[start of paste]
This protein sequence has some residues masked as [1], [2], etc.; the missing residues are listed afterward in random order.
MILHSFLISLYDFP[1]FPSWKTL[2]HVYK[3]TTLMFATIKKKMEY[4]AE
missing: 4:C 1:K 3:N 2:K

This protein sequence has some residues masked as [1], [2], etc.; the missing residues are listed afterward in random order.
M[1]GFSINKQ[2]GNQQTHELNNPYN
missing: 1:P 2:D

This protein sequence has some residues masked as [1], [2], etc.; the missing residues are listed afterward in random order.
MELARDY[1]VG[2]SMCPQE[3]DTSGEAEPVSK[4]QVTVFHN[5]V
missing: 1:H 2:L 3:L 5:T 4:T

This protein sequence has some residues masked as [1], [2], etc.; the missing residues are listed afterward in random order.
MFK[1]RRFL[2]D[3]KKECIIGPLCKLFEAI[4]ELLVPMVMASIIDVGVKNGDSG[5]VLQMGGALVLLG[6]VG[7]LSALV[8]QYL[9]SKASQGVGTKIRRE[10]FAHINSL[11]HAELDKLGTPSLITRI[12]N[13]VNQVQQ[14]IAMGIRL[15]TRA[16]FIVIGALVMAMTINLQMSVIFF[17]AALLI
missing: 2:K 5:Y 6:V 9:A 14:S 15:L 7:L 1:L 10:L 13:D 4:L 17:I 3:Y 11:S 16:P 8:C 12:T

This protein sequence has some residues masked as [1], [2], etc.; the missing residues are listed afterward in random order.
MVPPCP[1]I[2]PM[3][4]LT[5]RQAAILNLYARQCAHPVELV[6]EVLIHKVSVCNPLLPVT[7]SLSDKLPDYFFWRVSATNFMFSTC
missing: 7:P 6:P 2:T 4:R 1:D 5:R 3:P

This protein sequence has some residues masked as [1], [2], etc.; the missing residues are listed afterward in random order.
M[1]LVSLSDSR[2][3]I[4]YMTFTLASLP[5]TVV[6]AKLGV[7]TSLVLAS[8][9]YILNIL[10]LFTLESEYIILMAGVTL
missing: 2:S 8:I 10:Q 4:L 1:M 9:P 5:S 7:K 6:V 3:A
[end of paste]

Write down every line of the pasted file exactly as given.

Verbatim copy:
This protein sequence has some residues masked as [1], [2], etc.; the missing residues are listed afterward in random order.
MILHSFLISLYDFP[1]FPSWKTL[2]HVYK[3]TTLMFATIKKKMEY[4]AE
missing: 4:C 1:K 3:N 2:K

This protein sequence has some residues masked as [1], [2], etc.; the missing residues are listed afterward in random order.
M[1]GFSINKQ[2]GNQQTHELNNPYN
missing: 1:P 2:D

This protein sequence has some residues masked as [1], [2], etc.; the missing residues are listed afterward in random order.
MELARDY[1]VG[2]SMCPQE[3]DTSGEAEPVSK[4]QVTVFHN[5]V
missing: 1:H 2:L 3:L 5:T 4:T

This protein sequence has some residues masked as [1], [2], etc.; the missing residues are listed afterward in random order.
MFK[1]RRFL[2]D[3]KKECIIGPLCKLFEAI[4]ELLVPMVMASIIDVGVKNGDSG[5]VLQMGGALVLLG[6]VG[7]LSALV[8]QYL[9]SKASQGVGTKIRRE[10]FAHINSL[11]HAELDKLGTPSLITRI[12]N[13]VNQVQQ[14]IAMGIRL[15]TRA[16]FIVIGALVMAMTINLQMSVIFF[17]AALLI
missing: 2:K 5:Y 6:V 9:A 14:S 15:L 7:L 1:L 10:L 13:D 4:L 17:I 3:Y 11:S 16:P 8:C 12:T

This protein sequence has some residues masked as [1], [2], etc.; the missing residues are listed afterward in random order.
MVPPCP[1]I[2]PM[3][4]LT[5]RQAAILNLYARQCAHPVELV[6]EVLIHKVSVCNPLLPVT[7]SLSDKLPDYFFWRVSATNFMFSTC
missing: 7:P 6:P 2:T 4:R 1:D 5:R 3:P

This protein sequence has some residues masked as [1], [2], etc.; the missing residues are listed afterward in random order.
M[1]LVSLSDSR[2][3]I[4]YMTFTLASLP[5]TVV[6]AKLGV[7]TSLVLAS[8][9]YILNIL[10]LFTLESEYIILMAGVTL
missing: 2:S 8:I 10:Q 4:L 1:M 9:P 5:S 7:K 6:V 3:A